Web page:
MOSCOW — This Saturday, Abu Dhabi will host the much anticipated Ultimate Fighting Championship, or UFC, match between Khabib Nurmagomedov, a Russian mixed martial artist, and Dustin Poirier, an American.
Khabib, 30, is nicknamed “The Eagle” and holds the longest undefeated streak in mixed martial arts, or MMA, with 27 wins and no losses. He is the first Russian to win a UFC title. His latest fight with Conor McGregor drew a lot of money and attention and aroused certain political issues. During the traditional pre-match trash talk, the flamboyant Irishman fired off insults at Khabib to spice up the event. Nurmagomedov defeated McGregor in the fourth round via submission in a dominant performance. No sooner had the fight ended, however, did Nurmagomedov scale the octagon and try to attack McGregor's teammate, resulting in a massive brawl between the two teams.
Nurmagomedov was fined $500,000 and banned for nine months, while McGregor faced a $50,000 fine and a six-month suspension. Team Khabib was extremely unhappy with the decision, seeing it as a political move. “Politics forever,” read the official Twitter account of Nurmagomedov.
“I’d like to apologize before the Athletic Committee of Nevada, the city of Las Vegas," Nurmagamedov said after the fight. "This is not the best side of me. But I am only human. Everybody is talking about how I jumped outside the octagon. But [McGregor] spoke about my religion, my father, crashed the bus, hurt [my people]. My father taught me to respect other people. Now I am an unrivaled UFC champion. I wouldn’t want someone to trash talk opponents, their religion and the nation. One must not touch such things.”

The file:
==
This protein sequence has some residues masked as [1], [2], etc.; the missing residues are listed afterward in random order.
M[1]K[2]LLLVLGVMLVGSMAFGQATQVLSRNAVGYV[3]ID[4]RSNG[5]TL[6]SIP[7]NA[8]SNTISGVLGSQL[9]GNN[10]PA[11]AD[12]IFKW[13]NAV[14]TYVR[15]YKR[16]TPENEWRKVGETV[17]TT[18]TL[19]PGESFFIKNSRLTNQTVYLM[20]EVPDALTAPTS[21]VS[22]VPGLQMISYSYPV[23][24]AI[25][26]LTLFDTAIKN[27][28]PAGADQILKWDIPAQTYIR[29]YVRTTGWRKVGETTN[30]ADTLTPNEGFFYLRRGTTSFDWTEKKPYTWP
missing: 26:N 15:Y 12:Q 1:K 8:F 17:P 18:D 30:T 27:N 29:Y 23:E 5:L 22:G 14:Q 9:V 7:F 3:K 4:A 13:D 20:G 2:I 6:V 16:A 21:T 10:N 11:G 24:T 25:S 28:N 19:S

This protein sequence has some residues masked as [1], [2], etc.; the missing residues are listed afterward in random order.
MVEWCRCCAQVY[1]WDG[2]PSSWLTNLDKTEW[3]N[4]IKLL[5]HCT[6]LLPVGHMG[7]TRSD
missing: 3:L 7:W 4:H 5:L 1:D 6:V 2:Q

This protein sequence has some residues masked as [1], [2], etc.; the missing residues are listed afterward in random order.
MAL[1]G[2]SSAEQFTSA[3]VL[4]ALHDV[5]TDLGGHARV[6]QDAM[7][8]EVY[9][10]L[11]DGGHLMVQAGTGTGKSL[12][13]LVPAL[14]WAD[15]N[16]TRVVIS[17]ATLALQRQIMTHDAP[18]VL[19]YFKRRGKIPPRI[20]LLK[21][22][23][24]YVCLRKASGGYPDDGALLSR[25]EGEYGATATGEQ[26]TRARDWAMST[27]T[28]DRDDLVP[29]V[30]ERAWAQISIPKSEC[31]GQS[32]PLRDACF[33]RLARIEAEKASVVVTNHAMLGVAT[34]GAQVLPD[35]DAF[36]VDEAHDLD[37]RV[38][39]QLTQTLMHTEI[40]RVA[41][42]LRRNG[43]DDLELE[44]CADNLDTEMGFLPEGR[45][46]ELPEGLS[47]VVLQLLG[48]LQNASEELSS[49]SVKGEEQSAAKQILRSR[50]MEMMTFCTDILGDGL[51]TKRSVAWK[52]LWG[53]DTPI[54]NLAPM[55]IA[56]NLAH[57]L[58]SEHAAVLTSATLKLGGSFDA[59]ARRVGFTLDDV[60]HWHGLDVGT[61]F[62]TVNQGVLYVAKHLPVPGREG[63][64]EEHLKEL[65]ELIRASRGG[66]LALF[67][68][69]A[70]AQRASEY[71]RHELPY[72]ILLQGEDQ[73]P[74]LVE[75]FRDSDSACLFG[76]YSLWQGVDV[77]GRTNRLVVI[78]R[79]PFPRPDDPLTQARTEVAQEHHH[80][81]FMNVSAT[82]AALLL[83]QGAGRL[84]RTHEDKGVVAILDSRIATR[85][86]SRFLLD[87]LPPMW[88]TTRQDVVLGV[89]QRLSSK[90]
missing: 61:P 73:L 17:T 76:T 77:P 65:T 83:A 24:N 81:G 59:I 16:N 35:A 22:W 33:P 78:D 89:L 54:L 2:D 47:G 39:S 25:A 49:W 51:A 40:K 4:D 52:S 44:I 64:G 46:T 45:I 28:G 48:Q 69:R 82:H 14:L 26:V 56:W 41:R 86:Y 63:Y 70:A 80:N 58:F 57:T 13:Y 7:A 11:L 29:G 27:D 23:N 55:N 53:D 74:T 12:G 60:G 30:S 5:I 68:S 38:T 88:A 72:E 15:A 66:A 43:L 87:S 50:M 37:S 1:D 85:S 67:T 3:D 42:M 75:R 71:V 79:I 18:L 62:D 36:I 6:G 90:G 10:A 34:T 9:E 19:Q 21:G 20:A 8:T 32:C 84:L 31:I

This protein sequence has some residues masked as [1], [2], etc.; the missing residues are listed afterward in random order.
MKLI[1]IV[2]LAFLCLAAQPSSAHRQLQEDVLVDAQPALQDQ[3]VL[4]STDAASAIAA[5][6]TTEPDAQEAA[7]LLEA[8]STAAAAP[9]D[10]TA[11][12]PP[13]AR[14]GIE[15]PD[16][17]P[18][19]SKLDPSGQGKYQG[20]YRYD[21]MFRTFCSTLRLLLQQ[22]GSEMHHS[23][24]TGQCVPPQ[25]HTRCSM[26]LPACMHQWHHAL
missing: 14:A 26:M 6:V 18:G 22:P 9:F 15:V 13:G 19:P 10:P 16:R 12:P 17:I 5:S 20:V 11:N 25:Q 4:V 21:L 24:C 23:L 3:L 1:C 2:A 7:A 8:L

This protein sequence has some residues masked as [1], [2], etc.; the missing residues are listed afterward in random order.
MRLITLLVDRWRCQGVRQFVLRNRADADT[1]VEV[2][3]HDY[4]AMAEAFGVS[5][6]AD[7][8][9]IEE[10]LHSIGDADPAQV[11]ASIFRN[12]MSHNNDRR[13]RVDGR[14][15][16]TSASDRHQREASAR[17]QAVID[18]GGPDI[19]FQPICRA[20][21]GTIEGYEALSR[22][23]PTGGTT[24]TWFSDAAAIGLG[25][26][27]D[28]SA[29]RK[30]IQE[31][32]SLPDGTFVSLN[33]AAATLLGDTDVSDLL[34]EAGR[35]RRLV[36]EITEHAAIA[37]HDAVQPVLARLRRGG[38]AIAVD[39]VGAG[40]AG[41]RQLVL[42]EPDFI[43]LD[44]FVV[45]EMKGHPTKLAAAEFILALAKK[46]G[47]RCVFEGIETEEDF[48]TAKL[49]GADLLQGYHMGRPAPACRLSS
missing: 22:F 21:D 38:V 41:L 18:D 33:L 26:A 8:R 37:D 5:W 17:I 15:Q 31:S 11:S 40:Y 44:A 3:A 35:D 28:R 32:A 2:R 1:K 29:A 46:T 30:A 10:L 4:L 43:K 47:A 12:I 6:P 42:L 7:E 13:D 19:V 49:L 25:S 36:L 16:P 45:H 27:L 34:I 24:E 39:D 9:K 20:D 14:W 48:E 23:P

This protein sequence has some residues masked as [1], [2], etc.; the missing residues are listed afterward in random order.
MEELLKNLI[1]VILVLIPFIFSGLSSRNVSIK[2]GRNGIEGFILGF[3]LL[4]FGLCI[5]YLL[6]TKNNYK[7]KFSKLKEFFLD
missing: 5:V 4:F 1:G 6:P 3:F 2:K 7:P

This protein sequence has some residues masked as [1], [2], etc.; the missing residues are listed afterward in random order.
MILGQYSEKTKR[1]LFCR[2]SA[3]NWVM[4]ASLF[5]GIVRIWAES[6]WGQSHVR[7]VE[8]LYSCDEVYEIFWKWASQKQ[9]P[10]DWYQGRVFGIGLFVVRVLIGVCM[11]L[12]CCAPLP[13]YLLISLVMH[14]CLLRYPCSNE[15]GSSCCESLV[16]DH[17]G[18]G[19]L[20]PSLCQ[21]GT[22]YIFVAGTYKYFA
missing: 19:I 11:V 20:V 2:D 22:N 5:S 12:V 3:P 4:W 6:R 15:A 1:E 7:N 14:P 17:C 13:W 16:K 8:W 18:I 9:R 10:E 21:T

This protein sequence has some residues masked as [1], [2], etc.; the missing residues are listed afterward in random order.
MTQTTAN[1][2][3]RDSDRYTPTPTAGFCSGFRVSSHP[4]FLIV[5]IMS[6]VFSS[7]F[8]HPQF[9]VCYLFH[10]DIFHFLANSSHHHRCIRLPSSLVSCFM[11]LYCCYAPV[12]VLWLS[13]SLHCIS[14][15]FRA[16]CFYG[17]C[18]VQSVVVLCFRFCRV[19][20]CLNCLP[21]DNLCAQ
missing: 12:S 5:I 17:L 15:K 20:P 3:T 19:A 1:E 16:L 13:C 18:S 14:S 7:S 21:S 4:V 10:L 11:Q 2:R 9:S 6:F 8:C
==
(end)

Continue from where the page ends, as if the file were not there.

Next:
A more overlooked account was developing in Russia. On social media, the story has split people into two groups. One supports Khabib “as a compatriot,” someone who represents Russia on the international arena. The other sides with McGregor, arguing that he belongs to “European civilization,” which, according to the narrative, is Russia's own destiny, not the “Muslim Orient” embodied by Khabib. This subsequently developed into a broader debate over what values young Russians should share: those promoted by McGregor — a laid-back, liberal, free-spirited lifestyle — or those preached by Khabib – who hails from a traditional patriarchic family, expresses respect for elders and possesses zero tolerance to those challenging conservative society. The debate exposed the gap between East and West in Russian society. Then Putin stepped into the game.
The Russian president met with Nurmagomedov and his father, Abdulmanap Nurmagomedov, to congratulate both on the victory over McGregor.
“I know you were not there for team or for country, you performed personally for yourself," Putin said. "But at the end of the day you are a Russian citizen and we care about it. We care about what people think about our citizens wherever they are. So we followed everything that was going on and we felt for you. Thank you.”